Conversation 11: No. 1
Volume: Conversation 11
Issue Number 1
Aromatic Ring Currents at a Protein Surface: Use of 1H-NMR Chemical Shifts to Refine the Structure of a Naked β Sheet
The naked β sheet, a newly recognized motif of protein structure, exhibits ordered surfaces in the absence of a conventional hydrophobic core. A model is provided by an archaeal Zn ribbon homologous to eukaryotic RNA polymerase II subunit 9 (RPB9). This subunit, which regulates transcriptional start-site selection and downstream pausing, contains Zn 2+-binding motifs similar to those of general transcription factors TFIIB and TFIIS. Interestingly, distance-geometry yields two models of the archaeal Zn ribbon differing in the orientation of a conserved tyrosine side chain on the well-ordered surface of the naked β-sheet. The models are equally consistent with conventional restraints and otherwise contain indistinguishable structural features, including a tetrahedral Cys4 Zn2+-binding sites, four antiparallel β-strands, and disordered loop. Due to the change in tyrosine orientation and correlated changes in the configuration of neighboring side chains, the two models predict inequivalent patterns of aromatic ring-current shifts. The observed secondary shifts of adjoining resonances are shown to be consistent with one model but not the other. In the consistent model the surface of the β-sheet contains successive aromatic edge-to-face contacts in accord with semi-classical and ab initio potentials. We speculate that the aromatic-rich surface of the hyperthermophilic RPB9 domain contributes its thermodynamic stability and provides a nucleic-acid-binding site in the eukaryotic and archaeal transcriptional machinery. The present study demonstrates how the reduced dimensionality of a surface can lead to ambiguities in the interpretation of nuclear Overhauser enhancements. The results illustrate the utility of chemical shifts at such a surface in the cross-validation of a high-resolution solution structure.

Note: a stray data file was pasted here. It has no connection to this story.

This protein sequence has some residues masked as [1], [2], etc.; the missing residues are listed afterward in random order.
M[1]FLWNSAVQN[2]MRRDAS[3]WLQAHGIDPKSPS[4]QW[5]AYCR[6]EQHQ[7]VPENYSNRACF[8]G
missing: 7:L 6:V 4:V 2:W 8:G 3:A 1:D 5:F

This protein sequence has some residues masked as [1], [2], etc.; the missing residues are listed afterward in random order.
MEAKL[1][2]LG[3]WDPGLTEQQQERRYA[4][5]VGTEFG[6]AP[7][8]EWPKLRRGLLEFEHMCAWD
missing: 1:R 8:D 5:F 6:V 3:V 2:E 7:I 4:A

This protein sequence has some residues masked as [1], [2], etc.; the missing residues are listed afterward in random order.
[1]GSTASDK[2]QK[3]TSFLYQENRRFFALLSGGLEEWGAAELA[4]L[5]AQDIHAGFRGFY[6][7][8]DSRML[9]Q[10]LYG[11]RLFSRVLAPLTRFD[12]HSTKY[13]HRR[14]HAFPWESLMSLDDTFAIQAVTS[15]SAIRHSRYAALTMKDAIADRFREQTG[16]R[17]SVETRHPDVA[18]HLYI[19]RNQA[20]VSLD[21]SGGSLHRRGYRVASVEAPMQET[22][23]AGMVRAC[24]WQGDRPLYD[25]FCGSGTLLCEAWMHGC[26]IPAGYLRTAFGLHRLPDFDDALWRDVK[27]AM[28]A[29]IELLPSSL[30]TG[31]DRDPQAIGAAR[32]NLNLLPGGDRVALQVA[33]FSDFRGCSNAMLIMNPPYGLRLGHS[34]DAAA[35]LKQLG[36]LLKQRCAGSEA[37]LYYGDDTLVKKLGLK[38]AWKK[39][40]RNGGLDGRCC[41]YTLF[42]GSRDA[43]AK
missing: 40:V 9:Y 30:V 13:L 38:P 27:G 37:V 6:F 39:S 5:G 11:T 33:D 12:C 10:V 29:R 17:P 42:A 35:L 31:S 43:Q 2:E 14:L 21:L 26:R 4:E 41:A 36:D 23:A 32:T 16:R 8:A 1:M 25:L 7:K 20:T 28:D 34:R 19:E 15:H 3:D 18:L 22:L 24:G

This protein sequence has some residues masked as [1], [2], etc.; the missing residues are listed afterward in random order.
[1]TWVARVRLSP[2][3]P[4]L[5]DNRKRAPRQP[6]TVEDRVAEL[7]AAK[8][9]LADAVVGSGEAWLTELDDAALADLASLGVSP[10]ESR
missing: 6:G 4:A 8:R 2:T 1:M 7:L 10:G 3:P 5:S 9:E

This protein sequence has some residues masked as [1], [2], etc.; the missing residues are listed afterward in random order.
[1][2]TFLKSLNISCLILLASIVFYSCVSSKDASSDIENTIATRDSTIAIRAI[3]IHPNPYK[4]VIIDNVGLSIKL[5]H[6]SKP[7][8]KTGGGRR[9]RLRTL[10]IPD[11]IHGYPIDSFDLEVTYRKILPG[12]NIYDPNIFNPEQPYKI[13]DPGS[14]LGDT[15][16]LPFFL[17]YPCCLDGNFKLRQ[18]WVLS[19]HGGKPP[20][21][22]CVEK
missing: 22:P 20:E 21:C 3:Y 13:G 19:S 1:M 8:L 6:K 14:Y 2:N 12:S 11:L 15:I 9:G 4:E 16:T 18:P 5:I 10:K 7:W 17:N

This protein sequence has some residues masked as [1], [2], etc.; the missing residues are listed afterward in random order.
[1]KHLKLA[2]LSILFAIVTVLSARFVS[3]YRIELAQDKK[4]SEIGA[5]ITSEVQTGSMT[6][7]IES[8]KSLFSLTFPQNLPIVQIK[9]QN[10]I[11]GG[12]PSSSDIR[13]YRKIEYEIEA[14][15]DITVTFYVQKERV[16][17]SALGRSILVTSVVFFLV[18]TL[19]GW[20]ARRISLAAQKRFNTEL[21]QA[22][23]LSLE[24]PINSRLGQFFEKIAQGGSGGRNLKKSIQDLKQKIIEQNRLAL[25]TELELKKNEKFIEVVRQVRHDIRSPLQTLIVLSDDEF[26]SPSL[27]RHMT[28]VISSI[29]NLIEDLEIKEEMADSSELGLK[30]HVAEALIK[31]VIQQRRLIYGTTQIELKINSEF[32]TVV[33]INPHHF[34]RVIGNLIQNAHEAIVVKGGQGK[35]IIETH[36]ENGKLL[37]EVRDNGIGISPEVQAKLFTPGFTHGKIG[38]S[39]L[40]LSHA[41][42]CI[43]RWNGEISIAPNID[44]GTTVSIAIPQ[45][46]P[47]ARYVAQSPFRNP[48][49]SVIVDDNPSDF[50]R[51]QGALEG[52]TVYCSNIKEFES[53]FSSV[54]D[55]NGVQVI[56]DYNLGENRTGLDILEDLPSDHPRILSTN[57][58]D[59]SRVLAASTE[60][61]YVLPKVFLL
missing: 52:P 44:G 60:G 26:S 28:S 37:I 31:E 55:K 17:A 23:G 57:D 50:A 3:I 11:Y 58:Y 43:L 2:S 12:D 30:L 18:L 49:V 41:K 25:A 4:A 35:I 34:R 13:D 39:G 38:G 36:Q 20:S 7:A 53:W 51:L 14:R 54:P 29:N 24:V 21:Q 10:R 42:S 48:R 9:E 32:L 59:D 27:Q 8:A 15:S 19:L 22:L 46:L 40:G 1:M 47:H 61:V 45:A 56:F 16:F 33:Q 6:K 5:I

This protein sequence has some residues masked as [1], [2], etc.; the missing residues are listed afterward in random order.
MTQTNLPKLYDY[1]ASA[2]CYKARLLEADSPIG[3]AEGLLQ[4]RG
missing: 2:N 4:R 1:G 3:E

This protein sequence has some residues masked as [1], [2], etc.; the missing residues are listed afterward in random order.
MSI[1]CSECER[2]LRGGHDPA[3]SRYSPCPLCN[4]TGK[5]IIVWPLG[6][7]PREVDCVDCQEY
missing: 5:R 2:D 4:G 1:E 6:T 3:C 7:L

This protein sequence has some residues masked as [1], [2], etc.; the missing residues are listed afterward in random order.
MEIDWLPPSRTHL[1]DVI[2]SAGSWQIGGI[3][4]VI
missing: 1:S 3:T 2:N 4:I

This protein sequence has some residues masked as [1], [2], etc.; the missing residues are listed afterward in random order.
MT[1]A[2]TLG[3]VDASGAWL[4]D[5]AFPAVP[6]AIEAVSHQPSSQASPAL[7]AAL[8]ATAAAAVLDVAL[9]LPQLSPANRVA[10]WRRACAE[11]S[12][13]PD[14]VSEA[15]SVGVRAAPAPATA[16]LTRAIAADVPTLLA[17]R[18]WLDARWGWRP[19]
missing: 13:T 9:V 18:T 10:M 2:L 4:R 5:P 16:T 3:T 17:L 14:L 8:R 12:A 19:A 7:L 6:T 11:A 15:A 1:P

1Departments of Chemistry and Biochemistry & Molecular Biology
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